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How to measure the efficiency of Dexter Energy Transfer? Is there a way by fluorescence decays? 
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Forster resonance energy transfer (FRET) is a non-radiative (radiationless) energy transfer. 
Dexter energy transfer involves transfer of excitation from donor to acceptor due to hopping of electrons. For this to happen the wavefunctions of both donor and acceptor must overlap.
As a consequence FRET occurs over large distance as compared to Dexter energy transfer.
Typical distance range for FRET is 10-100 Angstroms and for Dexter energy transfer it is <10 Angstroms.
It is not important to distinguish Dexter energy transfer from FRET. It does not matter by what mechanism energy transfer occurs. It is just another processes by which excitation energy is lost from the donor.
Dexter energy transfer efficiency can be measured in the same manner as one measures FRET efficiency. 
It can be measured from the ratio of fluorescence lifetime of donor in the presence of acceptor to the fluorescence lifetime of donor in the absence of acceptor using the formula E = 1-(tauDA / tauD)
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While in photophysical (absorption and emission) studies I found that the rhodamine derivatives towards metal ions chemosensing was more favorable in acetonitrile solution and not in other solvent such as DMF, DMSO etc. what's the reason behind this?
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In order to give a good answer, please give some infos about your rhodamine derivatives (rhodamine derivatives in your question is too vague). Have you a free COOH or more or esterified  like COOR...? What a kind of substituents at  NR2  (NH2, CH3,C2H5...a.s.o).
What a kind of metal ions . Acetonitrile is a polar aprotic solvent and  it is used as solvent and as  easily displaceable ligand  . You cannot compare it with DMF or DMSO.
Waiting for your answer .
JRG
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How can I determine fluorescent quantum yield using UV-vis spectroscopy of perylene derivatives? Which parameters do we need?
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One important thing is not explained in the above description, namely what is emission intensity. And by this term a number of photons is assumed. Thus, one needs to calculate integrals under the emission spectra of the reference and studied molecules in proper coordinates.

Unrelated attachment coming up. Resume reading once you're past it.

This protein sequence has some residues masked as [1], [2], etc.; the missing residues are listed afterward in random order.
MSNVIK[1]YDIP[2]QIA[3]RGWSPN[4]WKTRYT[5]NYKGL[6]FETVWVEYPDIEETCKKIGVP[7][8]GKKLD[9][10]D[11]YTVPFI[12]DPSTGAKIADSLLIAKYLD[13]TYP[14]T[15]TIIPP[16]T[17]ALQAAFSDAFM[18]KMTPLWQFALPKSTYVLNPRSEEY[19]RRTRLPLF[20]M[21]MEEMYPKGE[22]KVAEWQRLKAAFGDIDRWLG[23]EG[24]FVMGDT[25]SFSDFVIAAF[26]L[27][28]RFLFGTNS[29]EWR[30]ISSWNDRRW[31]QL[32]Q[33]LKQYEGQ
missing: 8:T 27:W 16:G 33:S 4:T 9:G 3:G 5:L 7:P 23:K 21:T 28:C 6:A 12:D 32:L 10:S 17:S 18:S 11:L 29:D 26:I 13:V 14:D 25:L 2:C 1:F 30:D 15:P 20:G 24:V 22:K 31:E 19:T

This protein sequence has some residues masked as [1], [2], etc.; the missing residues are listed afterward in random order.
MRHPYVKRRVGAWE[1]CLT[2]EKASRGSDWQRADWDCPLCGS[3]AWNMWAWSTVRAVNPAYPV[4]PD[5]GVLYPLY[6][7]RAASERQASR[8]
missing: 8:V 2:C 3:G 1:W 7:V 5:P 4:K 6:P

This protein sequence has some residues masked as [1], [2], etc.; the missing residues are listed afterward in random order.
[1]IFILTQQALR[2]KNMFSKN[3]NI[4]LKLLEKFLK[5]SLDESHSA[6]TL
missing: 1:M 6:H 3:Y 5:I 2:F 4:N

In the article this is not an issue, since the spectrum does not change with quenching in the particular case, and the integral is directly proportional e.g. to maximum intensity.
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The sample has strong luminescence around 630nm in solution while no stimulated emissions were detected in the femtosecond transient absorption spectra during the whole measurement. Is there any other possible origins besides overlap between ESAs and stimulated emissions? 
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If the timescale of your experiments is too short for internal conversion to occur, shouldn't your estimulated emission be of the same wavelength as your excitation (pump) light? In that case, you'll never be able to distinguish between the pump light and the estimulated emission light. Internal conversion takes at least a few dozens of femtoseconds to occur, maybe even picoseconds, depending on the chromophore and its medium.  
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I observed continuous redshift of the PL emission spectra while increasing the excitation wavelength of semiconductor polydisperse QD. I would like to understand the underlying physics responsible for this redshift? How does increase in excitation causes redshift in NP?
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Polydisperse QD have a distribution in band gaps. If you excite with higher wavelengths (lower energies), you become less and less able to excite the small QDs with high band gap. As a result, you lose the emission at short wavelengths and the overall emission redshifts.
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Is it similar to fluorescence anisotropy?